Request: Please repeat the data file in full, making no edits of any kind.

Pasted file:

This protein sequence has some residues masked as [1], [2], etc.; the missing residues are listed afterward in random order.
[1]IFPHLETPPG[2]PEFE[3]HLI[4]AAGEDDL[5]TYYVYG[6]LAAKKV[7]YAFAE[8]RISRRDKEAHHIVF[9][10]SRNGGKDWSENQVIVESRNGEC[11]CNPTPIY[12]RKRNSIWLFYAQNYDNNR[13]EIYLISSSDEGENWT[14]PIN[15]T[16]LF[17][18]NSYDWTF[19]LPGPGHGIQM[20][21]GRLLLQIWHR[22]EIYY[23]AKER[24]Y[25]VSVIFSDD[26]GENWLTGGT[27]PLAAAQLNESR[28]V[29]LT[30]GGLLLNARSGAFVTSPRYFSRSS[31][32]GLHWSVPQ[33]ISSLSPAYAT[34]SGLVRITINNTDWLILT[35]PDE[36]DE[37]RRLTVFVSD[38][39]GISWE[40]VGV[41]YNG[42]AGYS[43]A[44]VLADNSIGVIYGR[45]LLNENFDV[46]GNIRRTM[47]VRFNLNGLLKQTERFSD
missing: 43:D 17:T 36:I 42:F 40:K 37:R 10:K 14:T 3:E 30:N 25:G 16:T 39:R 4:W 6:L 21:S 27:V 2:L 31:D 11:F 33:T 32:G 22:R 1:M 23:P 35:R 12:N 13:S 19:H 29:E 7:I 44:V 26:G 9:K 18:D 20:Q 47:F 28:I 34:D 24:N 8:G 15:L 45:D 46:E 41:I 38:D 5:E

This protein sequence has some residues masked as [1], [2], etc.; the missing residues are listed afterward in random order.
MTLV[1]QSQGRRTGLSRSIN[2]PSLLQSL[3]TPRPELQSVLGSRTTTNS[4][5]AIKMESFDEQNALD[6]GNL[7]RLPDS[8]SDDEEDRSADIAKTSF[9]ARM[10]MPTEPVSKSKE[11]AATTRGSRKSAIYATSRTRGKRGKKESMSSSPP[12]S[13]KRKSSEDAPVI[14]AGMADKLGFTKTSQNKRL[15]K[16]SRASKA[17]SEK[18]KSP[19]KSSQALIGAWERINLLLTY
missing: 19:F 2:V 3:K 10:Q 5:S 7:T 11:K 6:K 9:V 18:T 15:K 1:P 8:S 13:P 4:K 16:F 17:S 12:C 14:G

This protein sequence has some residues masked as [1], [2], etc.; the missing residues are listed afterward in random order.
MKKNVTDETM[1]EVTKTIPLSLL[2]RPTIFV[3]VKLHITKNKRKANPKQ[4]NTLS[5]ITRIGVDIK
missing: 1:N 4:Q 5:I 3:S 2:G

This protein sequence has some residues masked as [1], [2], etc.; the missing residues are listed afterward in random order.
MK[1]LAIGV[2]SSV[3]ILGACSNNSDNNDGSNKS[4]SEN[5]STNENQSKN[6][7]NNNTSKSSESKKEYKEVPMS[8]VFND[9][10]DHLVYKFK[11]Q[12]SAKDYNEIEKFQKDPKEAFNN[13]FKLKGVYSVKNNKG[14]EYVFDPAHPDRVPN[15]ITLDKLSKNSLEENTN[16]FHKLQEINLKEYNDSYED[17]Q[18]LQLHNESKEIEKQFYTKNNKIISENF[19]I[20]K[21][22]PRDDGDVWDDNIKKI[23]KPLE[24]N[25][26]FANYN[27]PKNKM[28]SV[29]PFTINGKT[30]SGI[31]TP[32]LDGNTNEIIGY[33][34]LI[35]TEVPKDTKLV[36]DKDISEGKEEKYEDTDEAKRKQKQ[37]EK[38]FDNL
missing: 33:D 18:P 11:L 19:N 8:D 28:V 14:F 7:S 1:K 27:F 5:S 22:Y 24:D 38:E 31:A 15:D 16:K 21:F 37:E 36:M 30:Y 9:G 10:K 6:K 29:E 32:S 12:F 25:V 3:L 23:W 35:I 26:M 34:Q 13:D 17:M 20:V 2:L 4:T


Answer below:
This protein sequence has some residues masked as [1], [2], etc.; the missing residues are listed afterward in random order.
[1]IFPHLETPPG[2]PEFE[3]HLI[4]AAGEDDL[5]TYYVYG[6]LAAKKV[7]YAFAE[8]RISRRDKEAHHIVF[9][10]SRNGGKDWSENQVIVESRNGEC[11]CNPTPIY[12]RKRNSIWLFYAQNYDNNR[13]EIYLISSSDEGENWT[14]PIN[15]T[16]LF[17][18]NSYDWTF[19]LPGPGHGIQM[20][21]GRLLLQIWHR[22]EIYY[23]AKER[24]Y[25]VSVIFSDD[26]GENWLTGGT[27]PLAAAQLNESR[28]V[29]LT[30]GGLLLNARSGAFVTSPRYFSRSS[31][32]GLHWSVPQ[33]ISSLSPAYAT[34]SGLVRITINNTDWLILT[35]PDE[36]DE[37]RRLTVFVSD[38][39]GISWE[40]VGV[41]YNG[42]AGYS[43]A[44]VLADNSIGVIYGR[45]LLNENFDV[46]GNIRRTM[47]VRFNLNGLLKQTERFSD
missing: 43:D 17:T 36:I 42:F 40:K 37:R 10:K 14:T 3:E 30:N 25:G 16:T 39:R 4:W 6:L 21:S 27:V 2:L 31:D 11:F 33:T 32:G 22:R 1:M 23:P 35:R 12:N 13:S 19:H 29:E 7:I 44:V 26:G 9:K 18:D 20:Q 47:F 28:I 34:D 24:N 8:G 15:L 45:D 46:E 41:I 38:D 5:E

This protein sequence has some residues masked as [1], [2], etc.; the missing residues are listed afterward in random order.
MTLV[1]QSQGRRTGLSRSIN[2]PSLLQSL[3]TPRPELQSVLGSRTTTNS[4][5]AIKMESFDEQNALD[6]GNL[7]RLPDS[8]SDDEEDRSADIAKTSF[9]ARM[10]MPTEPVSKSKE[11]AATTRGSRKSAIYATSRTRGKRGKKESMSSSPP[12]S[13]KRKSSEDAPVI[14]AGMADKLGFTKTSQNKRL[15]K[16]SRASKA[17]SEK[18]KSP[19]KSSQALIGAWERINLLLTY
missing: 19:F 2:V 3:K 10:Q 5:S 7:T 11:K 6:K 9:V 18:T 15:K 1:P 8:S 13:P 4:K 16:F 17:S 12:C 14:G

This protein sequence has some residues masked as [1], [2], etc.; the missing residues are listed afterward in random order.
MKKNVTDETM[1]EVTKTIPLSLL[2]RPTIFV[3]VKLHITKNKRKANPKQ[4]NTLS[5]ITRIGVDIK
missing: 1:N 4:Q 5:I 3:S 2:G

This protein sequence has some residues masked as [1], [2], etc.; the missing residues are listed afterward in random order.
MK[1]LAIGV[2]SSV[3]ILGACSNNSDNNDGSNKS[4]SEN[5]STNENQSKN[6][7]NNNTSKSSESKKEYKEVPMS[8]VFND[9][10]DHLVYKFK[11]Q[12]SAKDYNEIEKFQKDPKEAFNN[13]FKLKGVYSVKNNKG[14]EYVFDPAHPDRVPN[15]ITLDKLSKNSLEENTN[16]FHKLQEINLKEYNDSYED[17]Q[18]LQLHNESKEIEKQFYTKNNKIISENF[19]I[20]K[21][22]PRDDGDVWDDNIKKI[23]KPLE[24]N[25][26]FANYN[27]PKNKM[28]SV[29]PFTINGKT[30]SGI[31]TP[32]LDGNTNEIIGY[33][34]LI[35]TEVPKDTKLV[36]DKDISEGKEEKYEDTDEAKRKQKQ[37]EK[38]FDNL
missing: 33:D 18:P 11:L 19:N 8:D 28:V 14:F 7:S 1:K 27:F 5:S 22:Y 24:D 38:E 31:A 15:D 16:K 21:F 37:E 36:M 30:Y 9:G 10:K 6:K 29:E 32:S 12:F 25:V 3:L 23:W 35:I 26:M 34:Q 13:D 17:M 20:V 2:L 4:T